Results

Women with low SES had significantly higher risks for stillbirth (p < 0.001), perinatal mortality (p = 0.001), and neonatal mortality (p = 0.005) than women with high SES. In addition, those with moderate SES had significantly higher risks of stillbirth (p = 0.003) and perinatal mortality (p = 0.008) in comparison to those with high SES.

Conclusion

The SES categories were associated with pregnancy outcomes, supporting the validity of the index as a non–income-based measure of SES for use in studies of pregnancy outcomes in LMICs.

Introduction

Income inequality has been on the rise globally. The U.N. Sustainable Development Goal 10 is solely dedicated to reducing this inequality within and among countries. Globally, socioeconomic status (SES) is an important health determinant across a range of health conditions and diseases and plays a major role in maternal and child health outcomes [1]. SES of the household is a direct enabler to obtain quality health care because it allows better access and affordability when a higher level of care is needed. SES also indirectly impacts health; higher level of education, better access to clean water and sanitation, improved nutrition, and awareness of healthy practices all reduce risk of household illnesses [2]. Thus, it has been observed that the lower the SES of an individual, the worse their health status, secondary to the association of low SES with reduced health-seeking behavior and limited options for accessibility and affordability of good health care.

Economies in low- and middle-income countries (LMICs) are often fluid, informal, and undocumented [3]. Identifying a common robust and reliable method to assess SES across different LMIC sites in a multisite study is particularly challenging given the variation and diversity of the populations [4]. The method needs to reliably capture SES characteristics that are likely to impact health outcomes both within and across sites. An SES index should be able to economically position individuals in relation to other members of the community. In socialist countries that make quality health care available and affordable to even those from lower SES, the disparity in health outcomes among the high and low SES may not be easy to quantify [5]. Thus, there can be varying impacts of SES within and across countries. It is especially challenging to assess SES in LMICs and the extent of its impact on health outcomes [6]. Hence, it is necessary to assess the impact of SES on health outcomes because SES may confound the impact of interventions. SES assessment also helps to prioritize public health actions to those who need it most.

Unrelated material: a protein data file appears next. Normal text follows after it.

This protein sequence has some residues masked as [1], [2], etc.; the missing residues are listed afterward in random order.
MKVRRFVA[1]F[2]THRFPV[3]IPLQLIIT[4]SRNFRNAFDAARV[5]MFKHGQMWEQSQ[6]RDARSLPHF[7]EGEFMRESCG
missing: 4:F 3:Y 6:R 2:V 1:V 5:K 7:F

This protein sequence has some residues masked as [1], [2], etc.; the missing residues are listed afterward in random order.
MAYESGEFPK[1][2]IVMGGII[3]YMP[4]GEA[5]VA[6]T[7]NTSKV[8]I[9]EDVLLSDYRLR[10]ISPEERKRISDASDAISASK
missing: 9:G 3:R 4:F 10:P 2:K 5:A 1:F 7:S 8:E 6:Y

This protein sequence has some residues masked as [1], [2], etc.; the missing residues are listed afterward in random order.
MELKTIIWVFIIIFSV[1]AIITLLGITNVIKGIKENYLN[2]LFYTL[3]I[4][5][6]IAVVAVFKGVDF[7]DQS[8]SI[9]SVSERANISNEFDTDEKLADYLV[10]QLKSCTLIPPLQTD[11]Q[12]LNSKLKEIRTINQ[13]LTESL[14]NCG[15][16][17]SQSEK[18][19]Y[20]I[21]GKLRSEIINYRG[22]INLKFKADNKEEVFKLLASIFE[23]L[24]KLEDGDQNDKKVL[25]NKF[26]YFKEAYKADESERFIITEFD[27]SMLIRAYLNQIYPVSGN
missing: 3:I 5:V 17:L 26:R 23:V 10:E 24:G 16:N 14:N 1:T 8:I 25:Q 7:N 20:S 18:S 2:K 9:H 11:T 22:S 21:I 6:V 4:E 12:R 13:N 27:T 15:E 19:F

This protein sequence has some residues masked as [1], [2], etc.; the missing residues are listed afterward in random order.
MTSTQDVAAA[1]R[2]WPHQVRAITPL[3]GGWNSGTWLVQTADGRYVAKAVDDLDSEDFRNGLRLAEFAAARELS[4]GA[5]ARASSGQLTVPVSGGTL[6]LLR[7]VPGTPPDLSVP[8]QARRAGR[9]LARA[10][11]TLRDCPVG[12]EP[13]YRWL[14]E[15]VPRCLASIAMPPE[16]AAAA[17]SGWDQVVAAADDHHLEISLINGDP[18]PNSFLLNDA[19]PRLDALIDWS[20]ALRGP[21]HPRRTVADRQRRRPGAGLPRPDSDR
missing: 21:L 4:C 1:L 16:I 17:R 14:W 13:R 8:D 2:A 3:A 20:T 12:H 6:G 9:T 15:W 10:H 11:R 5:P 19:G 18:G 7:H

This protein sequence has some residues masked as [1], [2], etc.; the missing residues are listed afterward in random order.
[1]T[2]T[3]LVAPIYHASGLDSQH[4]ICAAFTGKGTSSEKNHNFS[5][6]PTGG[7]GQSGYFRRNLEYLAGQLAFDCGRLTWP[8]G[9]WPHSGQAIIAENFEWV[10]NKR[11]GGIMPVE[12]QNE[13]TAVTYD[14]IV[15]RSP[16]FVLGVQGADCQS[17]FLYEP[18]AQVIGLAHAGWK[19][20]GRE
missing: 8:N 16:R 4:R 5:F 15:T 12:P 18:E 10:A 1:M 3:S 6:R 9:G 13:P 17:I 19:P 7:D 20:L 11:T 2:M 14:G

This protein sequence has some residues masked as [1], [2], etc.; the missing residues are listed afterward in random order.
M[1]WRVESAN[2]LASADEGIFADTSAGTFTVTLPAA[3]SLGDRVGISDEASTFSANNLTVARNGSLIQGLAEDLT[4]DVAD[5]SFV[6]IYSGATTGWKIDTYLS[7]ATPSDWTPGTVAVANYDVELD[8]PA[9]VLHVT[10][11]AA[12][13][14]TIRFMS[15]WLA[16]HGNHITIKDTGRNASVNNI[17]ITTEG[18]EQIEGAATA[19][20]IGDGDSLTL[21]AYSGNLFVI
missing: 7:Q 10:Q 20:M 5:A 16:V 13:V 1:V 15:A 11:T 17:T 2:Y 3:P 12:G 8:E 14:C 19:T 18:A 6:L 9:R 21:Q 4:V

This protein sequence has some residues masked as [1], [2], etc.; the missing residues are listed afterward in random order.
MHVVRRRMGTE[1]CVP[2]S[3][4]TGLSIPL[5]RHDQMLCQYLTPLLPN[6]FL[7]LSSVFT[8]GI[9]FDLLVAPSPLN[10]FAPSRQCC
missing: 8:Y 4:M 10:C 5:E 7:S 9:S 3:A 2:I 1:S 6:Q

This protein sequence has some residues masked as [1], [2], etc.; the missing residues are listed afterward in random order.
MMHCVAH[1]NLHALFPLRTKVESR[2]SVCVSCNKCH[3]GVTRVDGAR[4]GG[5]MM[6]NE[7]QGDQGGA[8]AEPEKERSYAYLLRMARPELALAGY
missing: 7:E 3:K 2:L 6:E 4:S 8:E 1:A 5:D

Since 2009, the Eunice Kennedy Shriver National Institute of Child Health and Human Development’s (NICHD’s) Global Network (GN) for Women’s and Children’s Health Research has supported a population-based Maternal and Newborn Health Registry (MNHR) of pregnant women and their babies living in seven rural and semi-urban study sites across three Asian, three sub-Saharan African, and one Central American country. In 2016, a questionnaire was added to collect data on items adapted from the Multidimensional Poverty Index (MPI) assessed to be relevant to the study sites [7]. A brief index, the GN-SES Index (GN-SESI) demonstrated good internal consistency and reliability [8]. The scores were significantly associated with formal education, years of education, having received antenatal care, and facility delivery [8]. Given prior research demonstrating a relationship of SES status with health outcomes, we hypothesized that women with higher scores on the GN-SESI would have better pregnancy outcomes. The objective of the current research is to evaluate the association of the GN-SESI with MNHR pregnancy outcomes including occurrence of stillbirths, perinatal mortality, and neonatal mortality in women enrolled in the MNHR.

Methods

Study design and setting

NICHD’s GN is a multisite research network that represents partnerships between U.S. and international investigators. The GN-MNHR has been collecting prospective data on a population-based sample of pregnant women and their babies since 2009. The details of the MNHR have been previously published [9]. Since its inception, the MNHR has registered more than 750,000 pregnant women and their babies in rural and semi-urban communities in the following countries by region: Africa (Democratic Republic of Congo [DRC], Kenya, and Zambia), Asia (Belagavi [India], Nagpur [India], and Pakistan), and Central America (Guatemala). Each site comprises between 6 and 24 distinct geographic locations (clusters) [9].

Throughout the study period, pregnant women within the defined geographic catchment areas were recruited as early as possible during pregnancy (baseline assessment) and followed through labor and delivery (birth assessment) to 42 days postpartum (outcome assessment) to obtain maternal, fetal, and neonatal outcomes. Written informed consent was obtained for enrollment in the study. For participants who were minors, verbal assent was obtained from the minor and a written signature was obtained from a family member providing permission for the minor to participate in the study.